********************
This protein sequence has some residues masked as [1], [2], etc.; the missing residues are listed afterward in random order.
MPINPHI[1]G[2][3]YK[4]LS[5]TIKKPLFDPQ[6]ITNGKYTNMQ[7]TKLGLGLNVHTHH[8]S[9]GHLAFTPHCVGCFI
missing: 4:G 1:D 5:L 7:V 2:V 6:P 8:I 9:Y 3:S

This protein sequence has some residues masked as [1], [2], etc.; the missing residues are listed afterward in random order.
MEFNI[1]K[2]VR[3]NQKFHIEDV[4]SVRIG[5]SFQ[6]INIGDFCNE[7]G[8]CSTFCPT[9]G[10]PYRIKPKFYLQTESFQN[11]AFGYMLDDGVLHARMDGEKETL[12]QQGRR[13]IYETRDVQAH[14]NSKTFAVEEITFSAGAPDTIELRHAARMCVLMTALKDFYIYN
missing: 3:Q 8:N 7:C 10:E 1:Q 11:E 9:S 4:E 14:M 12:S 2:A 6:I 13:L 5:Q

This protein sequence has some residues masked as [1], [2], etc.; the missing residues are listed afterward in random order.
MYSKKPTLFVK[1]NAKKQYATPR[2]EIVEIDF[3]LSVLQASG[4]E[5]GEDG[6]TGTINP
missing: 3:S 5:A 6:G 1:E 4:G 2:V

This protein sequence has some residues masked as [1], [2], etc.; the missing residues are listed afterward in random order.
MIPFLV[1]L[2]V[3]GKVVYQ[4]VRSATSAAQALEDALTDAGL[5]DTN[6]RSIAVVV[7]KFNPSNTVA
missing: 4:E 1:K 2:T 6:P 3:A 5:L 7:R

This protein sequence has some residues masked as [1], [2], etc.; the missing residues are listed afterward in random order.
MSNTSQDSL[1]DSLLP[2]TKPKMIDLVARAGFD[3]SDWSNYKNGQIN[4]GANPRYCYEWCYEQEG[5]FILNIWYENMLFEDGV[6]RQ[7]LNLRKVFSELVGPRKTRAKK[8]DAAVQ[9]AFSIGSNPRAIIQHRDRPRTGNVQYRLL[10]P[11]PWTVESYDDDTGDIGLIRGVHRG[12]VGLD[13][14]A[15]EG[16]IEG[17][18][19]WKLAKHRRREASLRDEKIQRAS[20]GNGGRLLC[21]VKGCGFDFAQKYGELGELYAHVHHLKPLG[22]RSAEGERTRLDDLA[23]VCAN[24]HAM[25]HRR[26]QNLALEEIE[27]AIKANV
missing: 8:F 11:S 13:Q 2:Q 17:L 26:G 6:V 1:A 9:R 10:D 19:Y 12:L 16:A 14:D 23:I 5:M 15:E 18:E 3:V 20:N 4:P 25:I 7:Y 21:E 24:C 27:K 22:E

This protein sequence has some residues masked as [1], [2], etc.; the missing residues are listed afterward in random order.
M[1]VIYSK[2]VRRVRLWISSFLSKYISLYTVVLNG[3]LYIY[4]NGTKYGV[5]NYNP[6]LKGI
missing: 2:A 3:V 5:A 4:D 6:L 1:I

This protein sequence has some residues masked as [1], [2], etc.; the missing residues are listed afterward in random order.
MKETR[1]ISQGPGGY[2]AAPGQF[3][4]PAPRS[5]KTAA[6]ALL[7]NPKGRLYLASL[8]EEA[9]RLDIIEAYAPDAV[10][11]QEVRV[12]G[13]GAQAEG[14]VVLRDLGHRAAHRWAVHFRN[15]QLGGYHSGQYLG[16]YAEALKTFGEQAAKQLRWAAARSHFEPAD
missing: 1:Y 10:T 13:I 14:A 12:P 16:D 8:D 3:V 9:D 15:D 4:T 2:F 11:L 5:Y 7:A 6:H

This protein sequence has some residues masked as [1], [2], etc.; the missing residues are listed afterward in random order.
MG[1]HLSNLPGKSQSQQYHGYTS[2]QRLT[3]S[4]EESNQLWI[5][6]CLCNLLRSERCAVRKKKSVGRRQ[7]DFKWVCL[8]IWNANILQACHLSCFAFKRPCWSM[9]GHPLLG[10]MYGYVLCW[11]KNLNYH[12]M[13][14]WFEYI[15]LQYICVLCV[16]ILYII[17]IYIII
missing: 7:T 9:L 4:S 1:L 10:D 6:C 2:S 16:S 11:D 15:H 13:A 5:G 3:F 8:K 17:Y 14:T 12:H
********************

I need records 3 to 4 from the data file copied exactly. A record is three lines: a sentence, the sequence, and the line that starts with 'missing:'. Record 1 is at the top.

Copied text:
This protein sequence has some residues masked as [1], [2], etc.; the missing residues are listed afterward in random order.
MYSKKPTLFVK[1]NAKKQYATPR[2]EIVEIDF[3]LSVLQASG[4]E[5]GEDG[6]TGTINP
missing: 3:S 5:A 6:G 1:E 4:G 2:V

This protein sequence has some residues masked as [1], [2], etc.; the missing residues are listed afterward in random order.
MIPFLV[1]L[2]V[3]GKVVYQ[4]VRSATSAAQALEDALTDAGL[5]DTN[6]RSIAVVV[7]KFNPSNTVA
missing: 4:E 1:K 2:T 6:P 3:A 5:L 7:R